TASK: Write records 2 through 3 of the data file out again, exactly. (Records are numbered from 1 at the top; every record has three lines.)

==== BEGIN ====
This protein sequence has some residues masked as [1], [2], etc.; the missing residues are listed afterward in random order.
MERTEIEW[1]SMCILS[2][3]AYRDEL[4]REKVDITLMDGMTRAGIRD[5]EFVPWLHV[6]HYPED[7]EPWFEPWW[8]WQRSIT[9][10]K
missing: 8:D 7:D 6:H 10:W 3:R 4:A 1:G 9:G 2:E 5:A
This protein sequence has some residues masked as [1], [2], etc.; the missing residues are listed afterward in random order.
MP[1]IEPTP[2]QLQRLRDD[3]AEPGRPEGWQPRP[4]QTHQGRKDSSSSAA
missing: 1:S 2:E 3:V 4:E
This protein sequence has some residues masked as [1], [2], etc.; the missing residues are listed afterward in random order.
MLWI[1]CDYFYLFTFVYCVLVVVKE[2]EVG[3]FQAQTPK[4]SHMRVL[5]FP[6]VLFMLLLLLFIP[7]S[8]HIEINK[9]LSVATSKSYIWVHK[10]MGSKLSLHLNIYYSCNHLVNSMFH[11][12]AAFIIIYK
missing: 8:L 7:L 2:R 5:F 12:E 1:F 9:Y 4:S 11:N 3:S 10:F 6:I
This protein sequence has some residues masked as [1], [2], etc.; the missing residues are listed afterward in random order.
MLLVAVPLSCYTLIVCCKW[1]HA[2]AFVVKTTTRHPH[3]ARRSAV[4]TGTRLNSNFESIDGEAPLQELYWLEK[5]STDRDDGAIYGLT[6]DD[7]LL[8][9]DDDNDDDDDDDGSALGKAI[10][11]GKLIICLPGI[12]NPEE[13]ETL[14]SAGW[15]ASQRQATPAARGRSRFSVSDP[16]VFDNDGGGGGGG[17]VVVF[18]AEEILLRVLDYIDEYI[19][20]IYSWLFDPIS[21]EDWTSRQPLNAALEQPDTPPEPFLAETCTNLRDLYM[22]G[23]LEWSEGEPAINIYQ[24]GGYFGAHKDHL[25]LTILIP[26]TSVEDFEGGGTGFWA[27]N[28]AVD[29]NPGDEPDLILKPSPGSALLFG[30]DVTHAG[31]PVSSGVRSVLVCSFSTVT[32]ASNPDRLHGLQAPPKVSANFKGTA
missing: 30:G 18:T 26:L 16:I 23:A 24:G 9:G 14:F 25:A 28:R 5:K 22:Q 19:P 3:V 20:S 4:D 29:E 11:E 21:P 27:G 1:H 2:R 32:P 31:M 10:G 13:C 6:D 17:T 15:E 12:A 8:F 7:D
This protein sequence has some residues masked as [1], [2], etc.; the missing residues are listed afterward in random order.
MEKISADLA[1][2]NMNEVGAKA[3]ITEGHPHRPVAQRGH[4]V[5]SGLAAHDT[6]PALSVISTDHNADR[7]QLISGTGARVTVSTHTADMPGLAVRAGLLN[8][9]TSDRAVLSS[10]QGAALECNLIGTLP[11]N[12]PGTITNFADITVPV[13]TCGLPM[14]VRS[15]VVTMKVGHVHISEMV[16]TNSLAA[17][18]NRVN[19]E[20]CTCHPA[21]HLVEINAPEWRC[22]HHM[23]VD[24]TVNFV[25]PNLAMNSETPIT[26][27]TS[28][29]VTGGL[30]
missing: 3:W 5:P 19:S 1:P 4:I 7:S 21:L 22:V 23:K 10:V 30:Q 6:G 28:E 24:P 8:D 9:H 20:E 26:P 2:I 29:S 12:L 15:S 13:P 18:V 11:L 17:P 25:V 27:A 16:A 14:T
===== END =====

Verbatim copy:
This protein sequence has some residues masked as [1], [2], etc.; the missing residues are listed afterward in random order.
MP[1]IEPTP[2]QLQRLRDD[3]AEPGRPEGWQPRP[4]QTHQGRKDSSSSAA
missing: 1:S 2:E 3:V 4:E
This protein sequence has some residues masked as [1], [2], etc.; the missing residues are listed afterward in random order.
MLWI[1]CDYFYLFTFVYCVLVVVKE[2]EVG[3]FQAQTPK[4]SHMRVL[5]FP[6]VLFMLLLLLFIP[7]S[8]HIEINK[9]LSVATSKSYIWVHK[10]MGSKLSLHLNIYYSCNHLVNSMFH[11][12]AAFIIIYK
missing: 8:L 7:L 2:R 5:F 12:E 1:F 9:Y 4:S 11:N 3:S 10:F 6:I